When you’re immersed in the world of storage, pretty much anything related to storage catches your eye. We’ve explored gun storage, decoration storage and wine storage. So when we recently spotted an online article about a massive cheese storage system in the United Kingdom, we had to dig further.
Earlier this year, a U.K. company called JWCI Ltd. Process Engineering designed, manufactured and installed a cheese “racking system” in a second-floor storage room at a customer’s facility. The system pretty much takes up the whole room, from floor to ceiling, JWCI says. The storage racks are about 11.5 feet high and 59 feet long. The temperature in the room ranges between 50 and 54 degrees Fahrenheit.
John Clarke, managing director of JWCI, said the stainless-steel storage racks, which glide along on tracks, can easily be moved back and forth by one person.
JWCI brags that its system expanded cheese storage capacity at the facility by more than 70 percent, without an inch of space being added. JWCI said the new system allowed its customer—a small-scale producer of Stilton cheese—to grow.
“Unless a solution was found to the storage issue, this could have prevented further growth of the customer’s business,” Clarke said in a news release.
Talk about a cheese challenge.
Storing Cheese at Home
Speaking of cheese challenges, the typical American devoured 33.5 pounds of the dairy product in 2012, according to the Wisconsin Milk Marketing Board. That means we’ve got our own predicaments when it comes to storing Swiss and Cheddar and Gruyère. And it’s pretty much a given that we don’t own fancy cheese storage systems like the ones made by the U.K. company.
We don’t recommend storing cheese in a self-storage unit; it probably wouldn’t keep very well. We’ll turn to the experts from the American Cheese Society and Whole Foods Market for other tips on how to ensure your Parmesan remains primo.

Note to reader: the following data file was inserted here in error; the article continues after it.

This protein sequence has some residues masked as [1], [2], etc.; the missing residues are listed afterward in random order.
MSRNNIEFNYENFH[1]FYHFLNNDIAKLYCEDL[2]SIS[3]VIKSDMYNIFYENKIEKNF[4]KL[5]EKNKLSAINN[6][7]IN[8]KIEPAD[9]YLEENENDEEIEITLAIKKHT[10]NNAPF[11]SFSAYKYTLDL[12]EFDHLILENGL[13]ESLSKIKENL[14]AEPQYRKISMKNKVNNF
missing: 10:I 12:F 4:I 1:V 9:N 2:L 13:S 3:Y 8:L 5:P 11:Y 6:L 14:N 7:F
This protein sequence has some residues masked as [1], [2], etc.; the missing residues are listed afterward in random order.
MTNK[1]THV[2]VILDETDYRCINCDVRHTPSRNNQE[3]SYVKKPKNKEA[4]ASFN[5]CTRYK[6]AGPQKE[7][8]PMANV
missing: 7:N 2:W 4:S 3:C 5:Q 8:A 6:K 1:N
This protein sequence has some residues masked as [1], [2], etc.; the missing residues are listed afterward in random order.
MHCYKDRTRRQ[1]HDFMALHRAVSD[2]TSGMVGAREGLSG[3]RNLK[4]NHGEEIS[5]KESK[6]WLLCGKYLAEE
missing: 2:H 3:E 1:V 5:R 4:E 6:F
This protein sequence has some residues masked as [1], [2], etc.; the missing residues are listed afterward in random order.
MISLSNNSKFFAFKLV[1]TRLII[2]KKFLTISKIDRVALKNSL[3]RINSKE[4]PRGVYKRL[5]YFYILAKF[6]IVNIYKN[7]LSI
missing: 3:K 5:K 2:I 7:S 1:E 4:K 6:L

1. As a general rule, buy only as much cheese as you’d be able to eat within a few days.
2. Refrigerate solid cheese in its original wrapping until it’s been opened.
3. Always put cheese in fresh wrapping, preferably in waxed or parchment paper, after it’s been opened to stop it from drying out or absorbing other flavors. However, don’t leave cheese in the same wrapping for long periods of time.
4. Keep cheese at 35 to 45 degrees Fahrenheit in the bottom vegetable and fruit bin of your refrigerator.
5. In most cases, avoid freezing natural cheeses, as they can lose their texture and potentially their original flavor.
6. Hard natural cheese can be frozen if wrapped tightly in plastic in sections of 1 pound or less and 1-inch thick. The cheese will be good for six to eight weeks or so. Thaw the cheese in the refrigerator, then use it within a few days. Previously frozen cheese is most appropriate for cooked dishes.
7. If you see mold on solid cheese, trim it off, along with a half-inch piece around it. The exception? Cheese ripened with harmless mold, such as blue cheese.
8. Don’t leave moist cheese, such as ricotta or mozzarella, out of the refrigerator for more than two hours.